one doubting their dancing ability. two years ago I had no idea how to dance, let alone swing dance but it wasn’t that hard to get in to,” Gimbel said. Any who attended the event got to witness a performance by the Denver Swing Dance team, free of charge. The team is headed to the Iowa Hawkeye tournament and sampled one of its performances, titled “Build It.” The team is made up of students from different schools around Colorado, including some from UNC. “I go to Boulder a few times a week with a friend to swing dance with CU students,” said Lindsay Houghton, a freshman mu-

Vocalists sang in black, accented attire Jazz from page 10

Midway through the tune, the lyrics ceased and the singing became composed of “das and bas.” The story continued once more near the end of the piece, concluding with The second song performed by Vocal Jazz I was an Imogen Heap song: “First Train Home.” When the voices merged together to create the music for this piece, it created a sound similar to a train chugging along the tracks. The Northern Colorado Voices were the last group to perform that night, wearing black and blue attire. Four of their pieces were performed a cappella, which allowed for their voices to echo off the walls of the civic center during sudden breaks as well One of the songs that Northern Colorado Voices sang that appeared to truly leave an impact on much of the audience was

the song “Uninvited,” originally by Alanis Morissette. The tune opened with a few high, yet delicate notes struck on the piano. A soloist joined, singing slowly and passionately. The remaining singers joined in unison, also singing slow and dramatic. Their facial expressions burned with emotion. About midway through the song, the percussion and electric guitar picked up, striking loud notes, which created a powerful, climatic atmosphere. Near the end of the song, the rhythm slowed once more, and the voices sang softly in unison to a close. The audience paused before clapping, as the resonance lingered in the room. To brighten the mood, Northern Colorado Voices sang the children’s tune, “Five, Ten, Fifteen.”The song, composed by Bob Dorough, ended the concert on a cheery note.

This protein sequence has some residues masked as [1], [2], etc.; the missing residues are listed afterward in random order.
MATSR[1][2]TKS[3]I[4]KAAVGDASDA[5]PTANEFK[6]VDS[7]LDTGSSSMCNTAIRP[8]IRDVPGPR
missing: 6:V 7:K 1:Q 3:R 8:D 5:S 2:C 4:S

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sic management major. “I like dancing with people from other schools too because everyone is just so friendly and I’ve learned a lot that way.” Even at this event, students from other schools were among the members seemed welcome at this event. “We really like to feel like a community,” Clark said. “Clubs from other schools support us and we do the same for them.” with showcase pieces of competitive couples dances, dancing games and of course, glow sticks. The swing dance club does meets every Wednesday in the Grey Hall gym and lessons start at 7 p.m.

Michaela Cross | The Mirror

Jeff Rosado, a graduate math student at the University of Colorado at Colorado Springs cuts a rug with UNC sophomore pre-nursing major Emily Clark.


The Mirror—Page 22

The Average Life of Nicci Bee

Jokes of the week: Why did the scarecrow get promoted? Because he was outstanding in his field. P1: What are you reading? P2:Great Expectations. P1: Is it any good? P2:It’s not all I hoped for. I bet if the moon found out what it means to moon somebody, it would feel bummed.

The cheating spot

FUN & GAMES By Nicole Busse

April 7, 2014

Word search of the week—Baseball The quest for October starts...in April? It does when you’re talking baseball, which celebrated opening day last week. We picked this week’s word search theme, but next week the theme couldMirror be up to4-7 you. Just email a list of words to UNC Mirror editor@uncmirror.com, and your list could make it in. Use it to advertise your club or Puzzle, issue 29 just for fun—we don’t mind either.

S R X MB S N E R A S T TWS I NH O TM N T S A D A L Y R S K C K S E

S D E R S O I J S C A V

E E D O I T E T R U B A

O S S S O U N J E B D R

N T O E L I O A N S N B

E B X B E S S O I T O R

O B S E I K C O R G M X

T I L A K V N U A A A Y

S O S N I L R A M R I R

Hungry? Complete this word search and get free food.

The first person to bring a completed word search to The Mirror table at the UC Monday morning will win a $15 gift certificate for Taste of Philly. Be the first person to tweet a photo of a completed word search to @UNCmirror and win a $10 gift certificate.

U N I A A L T G Y T D C

Rockies Yankees Cubs Red Sox White Sox Giants Astros Mariners Marlins Mets Reds Diamondbacks Braves Nationals Blue Jays

www.uncmirror.com (Don’t worry, we’re not judging you.)


April 7, 2014 Employment Recruitment Non-Traditional students, adult day care for grandparents and elder gardens. M-F 8-5pm. Medicaid $63/day. Free bus. (970)353-5003.

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The Mirror—Page 23

$13.00+ per hour with